- Part One - p.45
- Here I was walking around so hungry that my intestines were squirming inside me like snakes, and I had no guarantee there would be something in the way of food later in the day either. And as time went on I was getting more and more hollowed out, spiritually and physically, and I stooped to less and less honourable actions every day. I lied without blushing to get my way, cheated poor people out of their rent, even had to fight off the thought, mean as could be, of laying hands on other people's blankets, all without remorse, without a bad inner conscience. Rotten patches were beginning to appear in my inner being, black spongy growths that were spreading more and more. And God sat up in his heaven keeping a watchful eye on me, making sure that my destruction took place according to all the rules of the game, slowly and steadily, with no let-up. But in the pit of hell the devils were raising their hackles in fury because it was taking me such a long time to commit a cardinal sin, an unforgivable sin for which God in his righteousness had to cast me down. . . .
- Part One - p.49-50
- If only one had a piece of bread! One of those delicious little loaves of rye bread that you could munch on as you walked the streets. And I kept picturing to myself just the sort of rye bread it would have been good to have. I was bitterly hungry, wished myself dead and gone, grew sentimental and cried. There would never be an end to my misery!
[...] My hunger pains were excruciating and didn't leave me for a moment. [...] I hadn't had enough to eat for many, many weeks before this thing came up, and my strength had diminished considerably lately. [...] And hadn't I lived like a miser, eaten bread and milk when I had plenty, bread when I had little, and gone hungry when I had nothing?
[...] I reviled myself for my poverty, shouted epithets at myself, invented insulting names, priceless treasures of coarse abusive language that I heaped on myself. I kept this up until I was nearly home.
- Part Two - p.66, 67, 68
- I passed my hand up along my cheeks: thin - of course I was thin, my cheeks were like two bowls with the bottoms in. Oh Lord! I shuffled on.
But I stopped again. I must be just incredibly thin. My eyes were sinking deep into my skull. What, exactly, did I look like? The devil only knew why you had to be turned into a veritable freak just because of hunger! I experienced rage once more, its final flare-up, a spasm. God help us, what a face, eh? Here I was, with a head on my shoulders without its equal in the whole country, and with a pair of fists, by golly, that could grind the town porter to fine dust, and yet I was turning into a freak from hunger, right here in the city of Kristiania! Was there any rhyme or reason in that? I had put my shoulders to the wheel and toiled day and night, like a nag lugging a parson; I had read till my eyes were bursting from their sockets and starved till my wits took leave of my brain - and where the hell had it gotten me? Even the streetwalkers prayed to God to free them from the sight of me. But now it was going to stop, understand; it was going to stop, or I'd be damned! . . .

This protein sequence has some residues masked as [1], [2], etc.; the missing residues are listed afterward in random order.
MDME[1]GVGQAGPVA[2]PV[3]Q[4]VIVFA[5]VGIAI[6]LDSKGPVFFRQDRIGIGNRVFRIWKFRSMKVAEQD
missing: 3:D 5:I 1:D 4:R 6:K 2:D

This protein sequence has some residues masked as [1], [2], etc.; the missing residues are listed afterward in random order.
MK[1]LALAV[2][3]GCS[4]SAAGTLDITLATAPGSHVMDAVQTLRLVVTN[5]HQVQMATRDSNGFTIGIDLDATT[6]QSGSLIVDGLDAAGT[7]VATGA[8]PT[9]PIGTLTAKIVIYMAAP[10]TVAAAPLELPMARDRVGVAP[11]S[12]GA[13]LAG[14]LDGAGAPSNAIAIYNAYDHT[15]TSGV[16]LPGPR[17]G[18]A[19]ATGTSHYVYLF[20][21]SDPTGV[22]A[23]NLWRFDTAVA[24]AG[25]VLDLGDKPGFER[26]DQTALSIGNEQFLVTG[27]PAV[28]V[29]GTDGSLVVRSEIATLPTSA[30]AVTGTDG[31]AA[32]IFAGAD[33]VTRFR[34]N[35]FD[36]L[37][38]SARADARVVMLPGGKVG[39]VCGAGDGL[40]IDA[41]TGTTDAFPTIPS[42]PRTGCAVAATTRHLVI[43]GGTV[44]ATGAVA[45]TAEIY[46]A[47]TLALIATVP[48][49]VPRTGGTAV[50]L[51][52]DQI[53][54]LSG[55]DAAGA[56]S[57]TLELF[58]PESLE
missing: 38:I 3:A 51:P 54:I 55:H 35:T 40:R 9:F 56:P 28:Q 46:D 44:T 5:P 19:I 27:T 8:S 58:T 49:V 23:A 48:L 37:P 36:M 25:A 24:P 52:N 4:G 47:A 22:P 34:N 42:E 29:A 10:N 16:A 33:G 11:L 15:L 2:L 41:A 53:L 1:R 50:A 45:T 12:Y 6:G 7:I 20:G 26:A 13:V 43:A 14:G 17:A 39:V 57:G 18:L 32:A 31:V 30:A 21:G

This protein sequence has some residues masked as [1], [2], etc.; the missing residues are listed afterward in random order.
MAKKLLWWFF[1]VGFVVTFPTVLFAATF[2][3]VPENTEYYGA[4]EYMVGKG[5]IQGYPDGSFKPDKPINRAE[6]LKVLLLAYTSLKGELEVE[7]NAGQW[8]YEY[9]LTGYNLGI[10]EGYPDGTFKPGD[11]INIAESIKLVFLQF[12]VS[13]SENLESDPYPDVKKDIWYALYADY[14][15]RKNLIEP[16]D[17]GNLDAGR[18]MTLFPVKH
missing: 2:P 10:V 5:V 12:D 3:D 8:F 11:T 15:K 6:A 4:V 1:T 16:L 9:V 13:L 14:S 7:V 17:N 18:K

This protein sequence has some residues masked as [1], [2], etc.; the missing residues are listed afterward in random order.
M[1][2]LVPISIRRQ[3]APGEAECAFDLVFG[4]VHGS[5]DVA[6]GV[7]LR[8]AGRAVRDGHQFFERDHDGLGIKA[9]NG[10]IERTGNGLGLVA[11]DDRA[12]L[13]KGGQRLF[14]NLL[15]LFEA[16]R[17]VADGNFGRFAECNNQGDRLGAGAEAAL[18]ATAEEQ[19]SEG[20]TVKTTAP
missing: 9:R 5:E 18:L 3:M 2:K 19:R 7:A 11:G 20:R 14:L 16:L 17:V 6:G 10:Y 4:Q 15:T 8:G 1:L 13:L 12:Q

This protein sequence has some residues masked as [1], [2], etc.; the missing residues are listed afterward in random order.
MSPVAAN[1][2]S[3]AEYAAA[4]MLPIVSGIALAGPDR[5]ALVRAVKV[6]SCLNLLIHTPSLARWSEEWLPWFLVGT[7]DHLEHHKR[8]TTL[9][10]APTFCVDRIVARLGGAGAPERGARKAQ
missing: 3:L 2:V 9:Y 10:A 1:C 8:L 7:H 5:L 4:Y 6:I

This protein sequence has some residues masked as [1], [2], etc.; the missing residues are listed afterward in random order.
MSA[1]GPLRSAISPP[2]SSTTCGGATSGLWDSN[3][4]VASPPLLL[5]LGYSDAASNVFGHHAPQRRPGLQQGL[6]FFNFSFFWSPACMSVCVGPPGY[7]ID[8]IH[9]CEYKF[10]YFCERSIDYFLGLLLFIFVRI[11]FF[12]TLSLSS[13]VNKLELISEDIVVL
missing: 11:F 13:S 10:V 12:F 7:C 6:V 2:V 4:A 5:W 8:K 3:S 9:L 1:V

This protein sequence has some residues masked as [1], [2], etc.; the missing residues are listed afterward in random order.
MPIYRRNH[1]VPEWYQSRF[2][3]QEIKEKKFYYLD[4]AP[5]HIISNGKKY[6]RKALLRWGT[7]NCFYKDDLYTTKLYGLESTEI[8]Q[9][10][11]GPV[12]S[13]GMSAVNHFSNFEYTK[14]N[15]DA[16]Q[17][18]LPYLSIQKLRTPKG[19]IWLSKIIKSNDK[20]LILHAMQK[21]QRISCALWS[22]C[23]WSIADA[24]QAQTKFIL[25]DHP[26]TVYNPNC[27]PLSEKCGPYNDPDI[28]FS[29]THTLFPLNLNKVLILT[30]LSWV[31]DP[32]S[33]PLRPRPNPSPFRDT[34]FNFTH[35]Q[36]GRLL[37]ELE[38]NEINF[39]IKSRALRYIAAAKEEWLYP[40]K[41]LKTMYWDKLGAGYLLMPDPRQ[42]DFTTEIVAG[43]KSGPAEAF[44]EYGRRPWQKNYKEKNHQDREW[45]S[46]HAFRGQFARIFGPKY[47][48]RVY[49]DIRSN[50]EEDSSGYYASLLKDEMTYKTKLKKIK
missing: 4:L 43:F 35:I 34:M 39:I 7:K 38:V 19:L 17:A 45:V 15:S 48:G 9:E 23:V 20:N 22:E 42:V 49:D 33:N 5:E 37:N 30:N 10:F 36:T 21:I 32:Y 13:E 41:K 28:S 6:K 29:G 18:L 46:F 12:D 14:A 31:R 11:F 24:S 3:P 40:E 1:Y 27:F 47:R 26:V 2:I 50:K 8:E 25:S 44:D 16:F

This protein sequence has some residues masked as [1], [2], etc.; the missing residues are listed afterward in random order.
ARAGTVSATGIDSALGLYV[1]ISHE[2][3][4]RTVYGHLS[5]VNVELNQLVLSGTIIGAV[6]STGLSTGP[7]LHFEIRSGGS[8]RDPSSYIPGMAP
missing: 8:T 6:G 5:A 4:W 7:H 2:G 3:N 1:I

- Part Two - p.96-97
- Then, one afternoon, one of my articles was finished at last and, pleased and happy, I stuck it in my pocket and went up to the 'Commander'. It was high time I bestirred myself to get some money again. I didn't have very many øre left. [...]
He takes the papers out of my hand and starts leafing through them. He turns his face in my direction. [...]
"Everything we can use must be so popular," he answers. "You know the sort of public we have. Couldn't you try to make it a bit simpler? Or else come up with something that people understand better?"
- Part Three - p.110, 111
- Good God, what an awful state I was in! I was so thoroughly sick and tired of my whole wretched life that I didn't find it worth my while to go on fighting in order to hang onto it. The hardships had got the better of me, they had been too gross; I was so strangely ruined, nothing but a shadow of what I once was. My shoulders had slumped completely to one side, and I had fallen into the habit of leaning over sharply when I walked, in order to spare my chest what little I could. I had examined my body a few days ago, at noon up in my room, and I had stood there and cried over it the whole time. I had been wearing the same shirt for weeks on end, it was stiff with old sweat and had gnawed my naval to bits.
- Part Three - p.142-143
Quotes about Knut HamsunEdit
- Closing the door, I opened a suitcase and took out a copy of Knut Hamsun's Hunger. It was a treasured piece, constantly with me since the day I stole it from the Boulder library. I had read it so many times that I could recite it.
- per Arturo Bandini, a fictional character created by John Fante. From the final page of John Fante's fourth Bandini novel, Dreams from Bunker Hill (1982).